Many pet owners are aware of tick-borne diseases that can infect dogs, but most have never heard of the risks in cats. Recently we admitted a male domestic cat after the owner brought him due to lethargy and lack of appetite. At the time of the exam, the patient had a high fever and was very dehydrated. Fluids were administered in addition to medication; however, there was only temporary improvement. After additional blood work, Dr. Kuhn found that the cat tested positive for Cytauxzoon felis, also known as “Bobcat Fever.”
This is a blood parasite spread to cats by ticks. It is commonly referred to as “Bobcat Fever” because bobcats are considered to be the natural hosts. After being bitten by a tick carrying this protozoan parasite, domestic cats typically show signs with 5-20 days. Unfortunately, the disease progressed very quickly is often fatal in affected cats. Cytauxzoon felis is not a well-known parasite and found mainly in the Southeastern United States. There are now more cases of infected domestic cats popping up in other areas.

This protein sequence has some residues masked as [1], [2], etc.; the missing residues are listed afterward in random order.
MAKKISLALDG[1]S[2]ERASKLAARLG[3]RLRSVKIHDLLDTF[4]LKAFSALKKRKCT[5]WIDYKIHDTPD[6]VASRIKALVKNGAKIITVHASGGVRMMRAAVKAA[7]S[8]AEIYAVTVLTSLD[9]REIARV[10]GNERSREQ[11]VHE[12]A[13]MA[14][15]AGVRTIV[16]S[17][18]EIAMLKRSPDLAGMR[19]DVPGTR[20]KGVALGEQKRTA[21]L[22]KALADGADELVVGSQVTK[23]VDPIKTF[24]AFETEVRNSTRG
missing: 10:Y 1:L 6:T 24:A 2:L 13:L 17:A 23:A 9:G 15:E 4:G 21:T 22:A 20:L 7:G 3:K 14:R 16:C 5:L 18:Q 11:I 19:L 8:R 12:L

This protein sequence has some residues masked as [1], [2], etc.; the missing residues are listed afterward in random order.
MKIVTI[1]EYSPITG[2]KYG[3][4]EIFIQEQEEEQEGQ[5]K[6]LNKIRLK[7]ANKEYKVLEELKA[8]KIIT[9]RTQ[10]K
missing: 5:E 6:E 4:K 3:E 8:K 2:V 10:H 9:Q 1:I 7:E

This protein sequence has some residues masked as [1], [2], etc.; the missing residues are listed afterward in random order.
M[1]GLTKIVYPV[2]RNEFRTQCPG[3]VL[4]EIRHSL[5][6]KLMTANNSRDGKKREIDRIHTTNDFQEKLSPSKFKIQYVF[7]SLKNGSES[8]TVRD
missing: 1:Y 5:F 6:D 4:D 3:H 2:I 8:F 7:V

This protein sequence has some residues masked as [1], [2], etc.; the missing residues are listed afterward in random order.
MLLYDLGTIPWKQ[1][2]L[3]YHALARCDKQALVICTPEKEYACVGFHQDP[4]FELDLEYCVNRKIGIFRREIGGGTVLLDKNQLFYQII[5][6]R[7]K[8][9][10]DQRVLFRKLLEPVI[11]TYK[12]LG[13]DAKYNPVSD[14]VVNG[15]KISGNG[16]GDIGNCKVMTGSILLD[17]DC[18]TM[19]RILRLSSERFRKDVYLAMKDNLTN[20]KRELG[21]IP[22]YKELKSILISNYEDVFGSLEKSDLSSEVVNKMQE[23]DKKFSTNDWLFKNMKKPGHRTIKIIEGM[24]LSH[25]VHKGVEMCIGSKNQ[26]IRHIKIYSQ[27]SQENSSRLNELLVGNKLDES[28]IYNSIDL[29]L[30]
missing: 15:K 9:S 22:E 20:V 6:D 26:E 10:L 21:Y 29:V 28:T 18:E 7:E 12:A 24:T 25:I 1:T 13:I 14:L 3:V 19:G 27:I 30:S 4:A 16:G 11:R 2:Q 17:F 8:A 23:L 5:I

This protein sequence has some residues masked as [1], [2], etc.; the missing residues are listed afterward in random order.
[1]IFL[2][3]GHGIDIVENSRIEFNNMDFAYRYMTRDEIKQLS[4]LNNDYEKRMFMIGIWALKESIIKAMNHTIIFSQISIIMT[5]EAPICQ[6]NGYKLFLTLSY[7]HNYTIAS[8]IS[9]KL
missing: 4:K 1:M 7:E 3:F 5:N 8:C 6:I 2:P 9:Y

There is currently no vaccine to prevent Cytauxzoon felis. The best way to protect your cat is to minimize the risk of exposure. Keeping your cat indoors and away from the reach of ticks is the most effective preventative measure. If your cat does go outside, use an appropriate preventative product and check for ticks daily. Indoor cats with a dog in the household should also be placed on preventative. Quick and effective tick removal is important.
Only a few veterinary recommended products prevent ticks. Please contact our office if you would like to discuss preventative for your cat. We would also be glad to address any concerns you may have. Prevent and protect!